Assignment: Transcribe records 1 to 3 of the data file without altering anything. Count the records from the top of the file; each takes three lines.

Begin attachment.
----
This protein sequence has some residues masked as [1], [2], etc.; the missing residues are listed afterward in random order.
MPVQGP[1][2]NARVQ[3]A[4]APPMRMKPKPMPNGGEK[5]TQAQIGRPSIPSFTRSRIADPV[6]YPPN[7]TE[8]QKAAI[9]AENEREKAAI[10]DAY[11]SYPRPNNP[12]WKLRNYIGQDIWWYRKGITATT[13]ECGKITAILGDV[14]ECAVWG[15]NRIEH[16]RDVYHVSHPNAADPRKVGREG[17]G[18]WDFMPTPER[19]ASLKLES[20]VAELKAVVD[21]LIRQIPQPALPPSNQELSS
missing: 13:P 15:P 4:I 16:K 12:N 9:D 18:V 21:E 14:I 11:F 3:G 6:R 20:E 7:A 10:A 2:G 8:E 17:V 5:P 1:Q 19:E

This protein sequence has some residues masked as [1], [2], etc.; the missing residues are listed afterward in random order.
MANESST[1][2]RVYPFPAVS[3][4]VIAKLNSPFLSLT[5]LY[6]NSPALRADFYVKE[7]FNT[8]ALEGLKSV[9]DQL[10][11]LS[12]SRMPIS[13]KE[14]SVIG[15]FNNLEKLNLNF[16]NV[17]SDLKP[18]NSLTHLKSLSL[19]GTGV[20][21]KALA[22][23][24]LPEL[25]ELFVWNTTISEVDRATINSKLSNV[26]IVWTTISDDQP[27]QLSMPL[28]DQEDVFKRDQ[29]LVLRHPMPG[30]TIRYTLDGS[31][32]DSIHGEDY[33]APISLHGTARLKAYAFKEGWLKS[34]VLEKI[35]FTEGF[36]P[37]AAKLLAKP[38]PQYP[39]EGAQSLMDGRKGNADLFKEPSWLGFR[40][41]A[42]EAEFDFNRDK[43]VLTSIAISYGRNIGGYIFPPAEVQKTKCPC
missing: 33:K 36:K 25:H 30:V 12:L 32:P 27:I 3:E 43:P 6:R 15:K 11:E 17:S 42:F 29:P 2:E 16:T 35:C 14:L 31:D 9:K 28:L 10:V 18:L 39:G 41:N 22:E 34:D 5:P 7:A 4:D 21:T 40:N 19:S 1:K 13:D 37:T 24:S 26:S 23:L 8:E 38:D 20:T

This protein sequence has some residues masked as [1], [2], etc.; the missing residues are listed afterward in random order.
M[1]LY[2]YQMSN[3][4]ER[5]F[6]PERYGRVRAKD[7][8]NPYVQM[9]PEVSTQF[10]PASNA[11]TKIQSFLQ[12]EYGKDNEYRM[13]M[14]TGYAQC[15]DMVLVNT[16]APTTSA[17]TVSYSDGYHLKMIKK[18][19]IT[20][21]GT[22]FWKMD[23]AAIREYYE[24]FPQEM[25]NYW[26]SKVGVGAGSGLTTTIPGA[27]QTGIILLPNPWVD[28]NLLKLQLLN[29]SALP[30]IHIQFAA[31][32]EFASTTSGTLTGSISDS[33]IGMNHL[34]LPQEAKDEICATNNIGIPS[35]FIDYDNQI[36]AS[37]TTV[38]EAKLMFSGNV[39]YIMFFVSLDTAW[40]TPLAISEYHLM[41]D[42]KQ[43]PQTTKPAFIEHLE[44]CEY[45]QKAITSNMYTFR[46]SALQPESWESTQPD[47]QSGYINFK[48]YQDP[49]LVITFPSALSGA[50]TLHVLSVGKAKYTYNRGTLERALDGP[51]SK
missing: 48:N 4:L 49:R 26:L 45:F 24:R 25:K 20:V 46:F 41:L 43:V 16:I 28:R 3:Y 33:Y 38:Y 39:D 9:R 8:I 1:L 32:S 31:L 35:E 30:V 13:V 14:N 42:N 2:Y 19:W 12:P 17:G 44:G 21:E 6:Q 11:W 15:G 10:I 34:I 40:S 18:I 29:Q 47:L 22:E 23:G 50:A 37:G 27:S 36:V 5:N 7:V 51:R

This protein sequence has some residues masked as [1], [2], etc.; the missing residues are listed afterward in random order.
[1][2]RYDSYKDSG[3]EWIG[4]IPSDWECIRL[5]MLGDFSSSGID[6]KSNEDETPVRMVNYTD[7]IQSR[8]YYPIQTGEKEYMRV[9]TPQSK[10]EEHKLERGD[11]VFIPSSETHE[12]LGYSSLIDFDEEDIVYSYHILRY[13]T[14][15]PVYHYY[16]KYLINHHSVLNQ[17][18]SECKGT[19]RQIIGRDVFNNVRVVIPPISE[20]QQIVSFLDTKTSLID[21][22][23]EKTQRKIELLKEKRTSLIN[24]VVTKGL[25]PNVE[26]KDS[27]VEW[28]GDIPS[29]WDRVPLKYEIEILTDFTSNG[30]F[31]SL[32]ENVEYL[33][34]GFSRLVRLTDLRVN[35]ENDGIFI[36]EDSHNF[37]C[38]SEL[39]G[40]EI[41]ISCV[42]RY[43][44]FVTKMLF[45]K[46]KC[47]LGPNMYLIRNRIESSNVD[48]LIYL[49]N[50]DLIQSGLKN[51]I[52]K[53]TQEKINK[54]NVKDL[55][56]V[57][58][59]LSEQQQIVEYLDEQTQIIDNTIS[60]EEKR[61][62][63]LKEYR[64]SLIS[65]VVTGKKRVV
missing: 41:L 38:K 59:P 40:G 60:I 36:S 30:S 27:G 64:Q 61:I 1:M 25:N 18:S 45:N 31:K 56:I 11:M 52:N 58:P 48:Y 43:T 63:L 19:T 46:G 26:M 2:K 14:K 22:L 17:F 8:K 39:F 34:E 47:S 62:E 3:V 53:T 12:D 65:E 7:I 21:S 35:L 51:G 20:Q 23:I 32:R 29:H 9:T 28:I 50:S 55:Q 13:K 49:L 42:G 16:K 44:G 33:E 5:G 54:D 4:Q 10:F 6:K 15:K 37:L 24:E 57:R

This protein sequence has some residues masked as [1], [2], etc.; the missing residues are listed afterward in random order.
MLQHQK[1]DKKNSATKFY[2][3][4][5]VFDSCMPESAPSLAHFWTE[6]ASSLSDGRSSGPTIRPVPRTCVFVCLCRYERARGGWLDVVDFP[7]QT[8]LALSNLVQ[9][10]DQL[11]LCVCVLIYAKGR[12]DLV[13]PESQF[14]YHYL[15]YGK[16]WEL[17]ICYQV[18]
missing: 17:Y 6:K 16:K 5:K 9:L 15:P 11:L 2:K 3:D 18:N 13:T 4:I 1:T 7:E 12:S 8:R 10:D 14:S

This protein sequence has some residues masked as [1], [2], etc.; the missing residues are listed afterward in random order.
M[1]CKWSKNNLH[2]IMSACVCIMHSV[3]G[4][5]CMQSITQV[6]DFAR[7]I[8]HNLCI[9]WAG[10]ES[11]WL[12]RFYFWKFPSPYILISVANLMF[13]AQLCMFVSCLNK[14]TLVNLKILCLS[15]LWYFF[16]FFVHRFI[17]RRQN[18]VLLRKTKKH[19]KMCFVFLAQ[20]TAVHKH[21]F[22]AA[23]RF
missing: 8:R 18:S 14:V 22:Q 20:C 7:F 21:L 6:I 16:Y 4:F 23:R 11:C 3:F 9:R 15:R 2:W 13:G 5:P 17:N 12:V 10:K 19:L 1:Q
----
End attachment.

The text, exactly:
This protein sequence has some residues masked as [1], [2], etc.; the missing residues are listed afterward in random order.
MPVQGP[1][2]NARVQ[3]A[4]APPMRMKPKPMPNGGEK[5]TQAQIGRPSIPSFTRSRIADPV[6]YPPN[7]TE[8]QKAAI[9]AENEREKAAI[10]DAY[11]SYPRPNNP[12]WKLRNYIGQDIWWYRKGITATT[13]ECGKITAILGDV[14]ECAVWG[15]NRIEH[16]RDVYHVSHPNAADPRKVGREG[17]G[18]WDFMPTPER[19]ASLKLES[20]VAELKAVVD[21]LIRQIPQPALPPSNQELSS
missing: 13:P 15:P 4:I 16:K 12:N 9:D 18:V 21:E 14:I 11:F 3:G 6:R 20:E 7:A 10:A 2:G 8:E 17:V 5:P 1:Q 19:E

This protein sequence has some residues masked as [1], [2], etc.; the missing residues are listed afterward in random order.
MANESST[1][2]RVYPFPAVS[3][4]VIAKLNSPFLSLT[5]LY[6]NSPALRADFYVKE[7]FNT[8]ALEGLKSV[9]DQL[10][11]LS[12]SRMPIS[13]KE[14]SVIG[15]FNNLEKLNLNF[16]NV[17]SDLKP[18]NSLTHLKSLSL[19]GTGV[20][21]KALA[22][23][24]LPEL[25]ELFVWNTTISEVDRATINSKLSNV[26]IVWTTISDDQP[27]QLSMPL[28]DQEDVFKRDQ[29]LVLRHPMPG[30]TIRYTLDGS[31][32]DSIHGEDY[33]APISLHGTARLKAYAFKEGWLKS[34]VLEKI[35]FTEGF[36]P[37]AAKLLAKP[38]PQYP[39]EGAQSLMDGRKGNADLFKEPSWLGFR[40][41]A[42]EAEFDFNRDK[43]VLTSIAISYGRNIGGYIFPPAEVQKTKCPC
missing: 33:K 36:K 25:H 30:V 12:L 32:P 27:I 3:E 43:P 6:R 15:K 11:E 17:S 42:F 29:P 2:E 16:T 35:C 14:L 31:D 9:K 28:L 10:V 18:L 39:G 41:N 22:E 34:D 5:P 7:A 4:D 21:T 40:N 19:S 1:K 13:D 37:T 24:S 26:S 23:L 8:E 38:D 20:T

This protein sequence has some residues masked as [1], [2], etc.; the missing residues are listed afterward in random order.
M[1]LY[2]YQMSN[3][4]ER[5]F[6]PERYGRVRAKD[7][8]NPYVQM[9]PEVSTQF[10]PASNA[11]TKIQSFLQ[12]EYGKDNEYRM[13]M[14]TGYAQC[15]DMVLVNT[16]APTTSA[17]TVSYSDGYHLKMIKK[18][19]IT[20][21]GT[22]FWKMD[23]AAIREYYE[24]FPQEM[25]NYW[26]SKVGVGAGSGLTTTIPGA[27]QTGIILLPNPWVD[28]NLLKLQLLN[29]SALP[30]IHIQFAA[31][32]EFASTTSGTLTGSISDS[33]IGMNHL[34]LPQEAKDEICATNNIGIPS[35]FIDYDNQI[36]AS[37]TTV[38]EAKLMFSGNV[39]YIMFFVSLDTAW[40]TPLAISEYHLM[41]D[42]KQ[43]PQTTKPAFIEHLE[44]CEY[45]QKAITSNMYTFR[46]SALQPESWESTQPD[47]QSGYINFK[48]YQDP[49]LVITFPSALSGA[50]TLHVLSVGKAKYTYNRGTLERALDGP[51]SK
missing: 48:N 4:L 49:R 26:L 45:F 24:R 25:K 20:V 46:F 41:L 43:V 16:I 28:R 3:Y 33:Y 38:Y 39:D 9:R 8:I 1:L 32:S 31:L 35:E 30:V 13:V 14:N 42:N 2:Y 19:W 12:P 17:G 44:G 21:E 6:Q 11:W 15:G 10:I 34:I 40:S 18:I 29:Q 47:L 22:E 23:G 50:A 37:G 27:S 36:V 5:N 7:V 51:R